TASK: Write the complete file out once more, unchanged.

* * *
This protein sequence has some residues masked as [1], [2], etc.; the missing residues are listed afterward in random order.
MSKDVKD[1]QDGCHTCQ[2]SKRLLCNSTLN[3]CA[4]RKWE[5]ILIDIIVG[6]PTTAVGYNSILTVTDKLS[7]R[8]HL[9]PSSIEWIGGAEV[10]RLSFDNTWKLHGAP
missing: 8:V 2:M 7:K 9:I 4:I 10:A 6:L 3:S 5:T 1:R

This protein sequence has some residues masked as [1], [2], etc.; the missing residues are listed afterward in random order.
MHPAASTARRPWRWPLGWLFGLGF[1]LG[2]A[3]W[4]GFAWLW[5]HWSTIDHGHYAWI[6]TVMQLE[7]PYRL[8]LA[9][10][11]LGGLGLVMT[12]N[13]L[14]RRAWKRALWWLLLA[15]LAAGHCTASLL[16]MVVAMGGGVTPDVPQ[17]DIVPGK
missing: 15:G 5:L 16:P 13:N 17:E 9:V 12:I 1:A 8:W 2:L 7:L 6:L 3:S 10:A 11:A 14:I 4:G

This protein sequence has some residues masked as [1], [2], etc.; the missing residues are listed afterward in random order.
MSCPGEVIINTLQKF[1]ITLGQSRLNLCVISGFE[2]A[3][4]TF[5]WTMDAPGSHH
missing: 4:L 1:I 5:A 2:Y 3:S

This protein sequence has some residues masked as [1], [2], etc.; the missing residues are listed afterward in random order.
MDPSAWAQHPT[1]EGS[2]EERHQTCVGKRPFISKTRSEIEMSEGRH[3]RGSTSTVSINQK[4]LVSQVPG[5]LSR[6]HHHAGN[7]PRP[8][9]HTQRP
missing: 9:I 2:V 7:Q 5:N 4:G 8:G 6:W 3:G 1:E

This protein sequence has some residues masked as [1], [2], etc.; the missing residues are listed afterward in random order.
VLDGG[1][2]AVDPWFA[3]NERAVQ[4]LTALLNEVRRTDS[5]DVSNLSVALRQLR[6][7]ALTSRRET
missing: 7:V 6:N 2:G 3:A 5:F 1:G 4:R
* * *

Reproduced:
This protein sequence has some residues masked as [1], [2], etc.; the missing residues are listed afterward in random order.
MSKDVKD[1]QDGCHTCQ[2]SKRLLCNSTLN[3]CA[4]RKWE[5]ILIDIIVG[6]PTTAVGYNSILTVTDKLS[7]R[8]HL[9]PSSIEWIGGAEV[10]RLSFDNTWKLHGAP
missing: 8:V 2:M 7:K 9:I 4:I 10:A 6:L 3:S 5:T 1:R

This protein sequence has some residues masked as [1], [2], etc.; the missing residues are listed afterward in random order.
MHPAASTARRPWRWPLGWLFGLGF[1]LG[2]A[3]W[4]GFAWLW[5]HWSTIDHGHYAWI[6]TVMQLE[7]PYRL[8]LA[9][10][11]LGGLGLVMT[12]N[13]L[14]RRAWKRALWWLLLA[15]LAAGHCTASLL[16]MVVAMGGGVTPDVPQ[17]DIVPGK
missing: 15:G 5:L 16:P 13:N 17:E 9:V 12:I 1:A 8:W 2:L 7:L 6:L 3:S 10:A 11:A 14:I 4:G

This protein sequence has some residues masked as [1], [2], etc.; the missing residues are listed afterward in random order.
MSCPGEVIINTLQKF[1]ITLGQSRLNLCVISGFE[2]A[3][4]TF[5]WTMDAPGSHH
missing: 4:L 1:I 5:A 2:Y 3:S

This protein sequence has some residues masked as [1], [2], etc.; the missing residues are listed afterward in random order.
MDPSAWAQHPT[1]EGS[2]EERHQTCVGKRPFISKTRSEIEMSEGRH[3]RGSTSTVSINQK[4]LVSQVPG[5]LSR[6]HHHAGN[7]PRP[8][9]HTQRP
missing: 9:I 2:V 7:Q 5:N 4:G 8:G 6:W 3:G 1:E

This protein sequence has some residues masked as [1], [2], etc.; the missing residues are listed afterward in random order.
VLDGG[1][2]AVDPWFA[3]NERAVQ[4]LTALLNEVRRTDS[5]DVSNLSVALRQLR[6][7]ALTSRRET
missing: 7:V 6:N 2:G 3:A 5:F 1:G 4:R